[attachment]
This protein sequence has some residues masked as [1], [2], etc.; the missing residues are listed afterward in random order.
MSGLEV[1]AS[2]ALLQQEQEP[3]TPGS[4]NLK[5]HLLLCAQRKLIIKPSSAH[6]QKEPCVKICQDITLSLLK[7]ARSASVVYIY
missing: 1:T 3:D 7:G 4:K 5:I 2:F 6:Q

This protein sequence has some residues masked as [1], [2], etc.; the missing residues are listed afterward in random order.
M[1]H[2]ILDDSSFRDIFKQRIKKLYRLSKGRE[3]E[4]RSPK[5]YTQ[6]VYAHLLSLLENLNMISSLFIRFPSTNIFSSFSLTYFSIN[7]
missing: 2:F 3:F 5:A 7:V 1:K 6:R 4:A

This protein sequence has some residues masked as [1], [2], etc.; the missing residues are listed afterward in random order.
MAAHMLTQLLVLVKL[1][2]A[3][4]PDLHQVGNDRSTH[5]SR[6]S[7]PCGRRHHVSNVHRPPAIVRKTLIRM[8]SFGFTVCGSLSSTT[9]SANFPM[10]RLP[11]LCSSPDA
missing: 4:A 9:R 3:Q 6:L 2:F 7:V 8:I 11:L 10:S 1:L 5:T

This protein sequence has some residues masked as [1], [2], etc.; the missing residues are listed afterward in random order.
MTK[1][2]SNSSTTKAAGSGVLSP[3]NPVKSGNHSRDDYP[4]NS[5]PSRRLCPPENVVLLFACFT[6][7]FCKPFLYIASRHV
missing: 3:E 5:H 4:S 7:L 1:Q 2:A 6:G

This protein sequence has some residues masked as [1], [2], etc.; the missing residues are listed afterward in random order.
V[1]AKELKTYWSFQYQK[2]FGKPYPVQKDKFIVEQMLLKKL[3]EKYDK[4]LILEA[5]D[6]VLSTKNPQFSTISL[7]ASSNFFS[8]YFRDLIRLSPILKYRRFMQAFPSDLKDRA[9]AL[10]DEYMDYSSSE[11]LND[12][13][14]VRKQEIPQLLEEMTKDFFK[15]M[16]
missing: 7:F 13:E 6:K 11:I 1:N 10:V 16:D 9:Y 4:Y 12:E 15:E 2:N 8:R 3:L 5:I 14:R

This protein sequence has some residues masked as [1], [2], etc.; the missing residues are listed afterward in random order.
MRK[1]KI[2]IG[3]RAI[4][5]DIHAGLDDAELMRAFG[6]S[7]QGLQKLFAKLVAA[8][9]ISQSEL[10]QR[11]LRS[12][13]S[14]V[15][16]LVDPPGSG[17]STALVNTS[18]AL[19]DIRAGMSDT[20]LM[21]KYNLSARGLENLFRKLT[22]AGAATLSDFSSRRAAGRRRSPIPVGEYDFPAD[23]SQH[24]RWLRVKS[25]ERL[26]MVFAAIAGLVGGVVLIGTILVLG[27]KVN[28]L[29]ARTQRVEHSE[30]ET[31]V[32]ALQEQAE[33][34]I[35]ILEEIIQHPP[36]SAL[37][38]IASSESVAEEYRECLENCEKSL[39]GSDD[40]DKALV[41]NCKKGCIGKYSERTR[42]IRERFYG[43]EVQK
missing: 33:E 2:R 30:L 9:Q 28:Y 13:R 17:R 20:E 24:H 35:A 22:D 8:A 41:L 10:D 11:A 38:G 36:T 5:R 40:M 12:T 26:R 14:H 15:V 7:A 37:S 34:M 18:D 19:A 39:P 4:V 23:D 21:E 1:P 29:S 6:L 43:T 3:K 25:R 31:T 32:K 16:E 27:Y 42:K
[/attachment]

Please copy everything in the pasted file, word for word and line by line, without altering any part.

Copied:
This protein sequence has some residues masked as [1], [2], etc.; the missing residues are listed afterward in random order.
MSGLEV[1]AS[2]ALLQQEQEP[3]TPGS[4]NLK[5]HLLLCAQRKLIIKPSSAH[6]QKEPCVKICQDITLSLLK[7]ARSASVVYIY
missing: 1:T 3:D 7:G 4:K 5:I 2:F 6:Q

This protein sequence has some residues masked as [1], [2], etc.; the missing residues are listed afterward in random order.
M[1]H[2]ILDDSSFRDIFKQRIKKLYRLSKGRE[3]E[4]RSPK[5]YTQ[6]VYAHLLSLLENLNMISSLFIRFPSTNIFSSFSLTYFSIN[7]
missing: 2:F 3:F 5:A 7:V 1:K 6:R 4:A

This protein sequence has some residues masked as [1], [2], etc.; the missing residues are listed afterward in random order.
MAAHMLTQLLVLVKL[1][2]A[3][4]PDLHQVGNDRSTH[5]SR[6]S[7]PCGRRHHVSNVHRPPAIVRKTLIRM[8]SFGFTVCGSLSSTT[9]SANFPM[10]RLP[11]LCSSPDA
missing: 4:A 9:R 3:Q 6:L 2:F 7:V 8:I 11:L 10:S 1:L 5:T

This protein sequence has some residues masked as [1], [2], etc.; the missing residues are listed afterward in random order.
MTK[1][2]SNSSTTKAAGSGVLSP[3]NPVKSGNHSRDDYP[4]NS[5]PSRRLCPPENVVLLFACFT[6][7]FCKPFLYIASRHV
missing: 3:E 5:H 4:S 7:L 1:Q 2:A 6:G

This protein sequence has some residues masked as [1], [2], etc.; the missing residues are listed afterward in random order.
V[1]AKELKTYWSFQYQK[2]FGKPYPVQKDKFIVEQMLLKKL[3]EKYDK[4]LILEA[5]D[6]VLSTKNPQFSTISL[7]ASSNFFS[8]YFRDLIRLSPILKYRRFMQAFPSDLKDRA[9]AL[10]DEYMDYSSSE[11]LND[12][13][14]VRKQEIPQLLEEMTKDFFK[15]M[16]
missing: 7:F 13:E 6:K 11:I 1:N 10:V 16:D 9:Y 4:Y 12:E 15:E 2:N 8:R 3:L 5:I 14:R

This protein sequence has some residues masked as [1], [2], etc.; the missing residues are listed afterward in random order.
MRK[1]KI[2]IG[3]RAI[4][5]DIHAGLDDAELMRAFG[6]S[7]QGLQKLFAKLVAA[8][9]ISQSEL[10]QR[11]LRS[12][13]S[14]V[15][16]LVDPPGSG[17]STALVNTS[18]AL[19]DIRAGMSDT[20]LM[21]KYNLSARGLENLFRKLT[22]AGAATLSDFSSRRAAGRRRSPIPVGEYDFPAD[23]SQH[24]RWLRVKS[25]ERL[26]MVFAAIAGLVGGVVLIGTILVLG[27]KVN[28]L[29]ARTQRVEHSE[30]ET[31]V[32]ALQEQAE[33][34]I[35]ILEEIIQHPP[36]SAL[37][38]IASSESVAEEYRECLENCEKSL[39]GSDD[40]DKALV[41]NCKKGCIGKYSERTR[42]IRERFYG[43]EVQK
missing: 33:E 2:R 30:L 9:Q 28:Y 13:R 17:R 20:E 24:H 35:A 22:D 8:A 41:L 10:D 11:A 38:G 36:T 5:R 40:M 12:T 26:R 14:H 15:V 7:A 37:S 34:M 18:D 19:A 39:P 4:V 23:D 21:E 1:P 29:S 6:L 43:T 3:K 25:R 31:T 32:K 16:E 27:Y 42:K